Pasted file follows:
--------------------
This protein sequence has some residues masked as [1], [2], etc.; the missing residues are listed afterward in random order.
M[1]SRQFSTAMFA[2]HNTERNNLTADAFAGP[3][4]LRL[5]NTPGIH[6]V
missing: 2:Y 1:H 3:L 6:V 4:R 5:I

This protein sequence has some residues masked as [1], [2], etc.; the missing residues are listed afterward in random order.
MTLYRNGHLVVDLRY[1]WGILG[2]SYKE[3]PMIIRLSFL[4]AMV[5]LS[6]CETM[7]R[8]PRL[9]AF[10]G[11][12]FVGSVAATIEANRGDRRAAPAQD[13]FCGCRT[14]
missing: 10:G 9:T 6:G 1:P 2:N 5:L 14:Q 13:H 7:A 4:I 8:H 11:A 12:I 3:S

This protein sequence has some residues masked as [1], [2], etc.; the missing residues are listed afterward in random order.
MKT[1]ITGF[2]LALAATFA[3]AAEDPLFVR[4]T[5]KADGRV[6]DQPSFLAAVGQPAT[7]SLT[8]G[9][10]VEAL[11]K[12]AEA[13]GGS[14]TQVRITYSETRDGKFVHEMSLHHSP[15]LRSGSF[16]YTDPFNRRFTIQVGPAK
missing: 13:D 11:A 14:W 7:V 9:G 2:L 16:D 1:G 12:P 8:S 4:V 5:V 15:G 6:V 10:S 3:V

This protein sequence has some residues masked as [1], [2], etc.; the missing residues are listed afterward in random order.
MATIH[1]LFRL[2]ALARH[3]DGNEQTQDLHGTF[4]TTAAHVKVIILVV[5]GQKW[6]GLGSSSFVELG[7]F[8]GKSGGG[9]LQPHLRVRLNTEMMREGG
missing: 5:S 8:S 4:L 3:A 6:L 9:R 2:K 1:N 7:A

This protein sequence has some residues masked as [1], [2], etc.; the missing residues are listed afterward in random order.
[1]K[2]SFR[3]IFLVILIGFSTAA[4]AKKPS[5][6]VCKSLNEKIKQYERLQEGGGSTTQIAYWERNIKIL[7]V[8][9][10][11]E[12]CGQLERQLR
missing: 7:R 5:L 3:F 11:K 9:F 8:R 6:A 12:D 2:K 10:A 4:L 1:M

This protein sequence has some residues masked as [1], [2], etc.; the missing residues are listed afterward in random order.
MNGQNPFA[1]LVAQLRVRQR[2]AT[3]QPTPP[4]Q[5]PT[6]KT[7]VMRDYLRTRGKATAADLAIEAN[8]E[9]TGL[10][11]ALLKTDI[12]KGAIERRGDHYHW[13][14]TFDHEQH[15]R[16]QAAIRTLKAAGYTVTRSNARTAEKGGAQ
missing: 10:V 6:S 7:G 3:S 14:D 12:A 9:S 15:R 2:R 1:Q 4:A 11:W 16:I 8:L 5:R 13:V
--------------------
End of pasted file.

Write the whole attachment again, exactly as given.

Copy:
This protein sequence has some residues masked as [1], [2], etc.; the missing residues are listed afterward in random order.
M[1]SRQFSTAMFA[2]HNTERNNLTADAFAGP[3][4]LRL[5]NTPGIH[6]V
missing: 2:Y 1:H 3:L 6:V 4:R 5:I

This protein sequence has some residues masked as [1], [2], etc.; the missing residues are listed afterward in random order.
MTLYRNGHLVVDLRY[1]WGILG[2]SYKE[3]PMIIRLSFL[4]AMV[5]LS[6]CETM[7]R[8]PRL[9]AF[10]G[11][12]FVGSVAATIEANRGDRRAAPAQD[13]FCGCRT[14]
missing: 10:G 9:T 6:G 1:P 2:N 5:L 14:Q 13:H 7:A 4:I 8:H 11:A 12:I 3:S

This protein sequence has some residues masked as [1], [2], etc.; the missing residues are listed afterward in random order.
MKT[1]ITGF[2]LALAATFA[3]AAEDPLFVR[4]T[5]KADGRV[6]DQPSFLAAVGQPAT[7]SLT[8]G[9][10]VEAL[11]K[12]AEA[13]GGS[14]TQVRITYSETRDGKFVHEMSLHHSP[15]LRSGSF[16]YTDPFNRRFTIQVGPAK
missing: 13:D 11:A 14:W 7:V 9:G 2:L 16:D 1:G 12:P 8:S 4:V 5:V 15:G 6:V 10:S 3:V

This protein sequence has some residues masked as [1], [2], etc.; the missing residues are listed afterward in random order.
MATIH[1]LFRL[2]ALARH[3]DGNEQTQDLHGTF[4]TTAAHVKVIILVV[5]GQKW[6]GLGSSSFVELG[7]F[8]GKSGGG[9]LQPHLRVRLNTEMMREGG
missing: 5:S 8:S 4:L 3:A 6:L 9:R 2:K 1:N 7:A

This protein sequence has some residues masked as [1], [2], etc.; the missing residues are listed afterward in random order.
[1]K[2]SFR[3]IFLVILIGFSTAA[4]AKKPS[5][6]VCKSLNEKIKQYERLQEGGGSTTQIAYWERNIKIL[7]V[8][9][10][11]E[12]CGQLERQLR
missing: 7:R 5:L 3:F 11:K 9:F 8:R 6:A 12:D 2:K 10:A 4:L 1:M

This protein sequence has some residues masked as [1], [2], etc.; the missing residues are listed afterward in random order.
MNGQNPFA[1]LVAQLRVRQR[2]AT[3]QPTPP[4]Q[5]PT[6]KT[7]VMRDYLRTRGKATAADLAIEAN[8]E[9]TGL[10][11]ALLKTDI[12]KGAIERRGDHYHW[13][14]TFDHEQH[15]R[16]QAAIRTLKAAGYTVTRSNARTAEKGGAQ
missing: 10:V 6:S 7:G 3:S 14:D 12:A 9:S 15:R 2:R 1:Q 4:A 11:W 16:I 8:L 5:R 13:V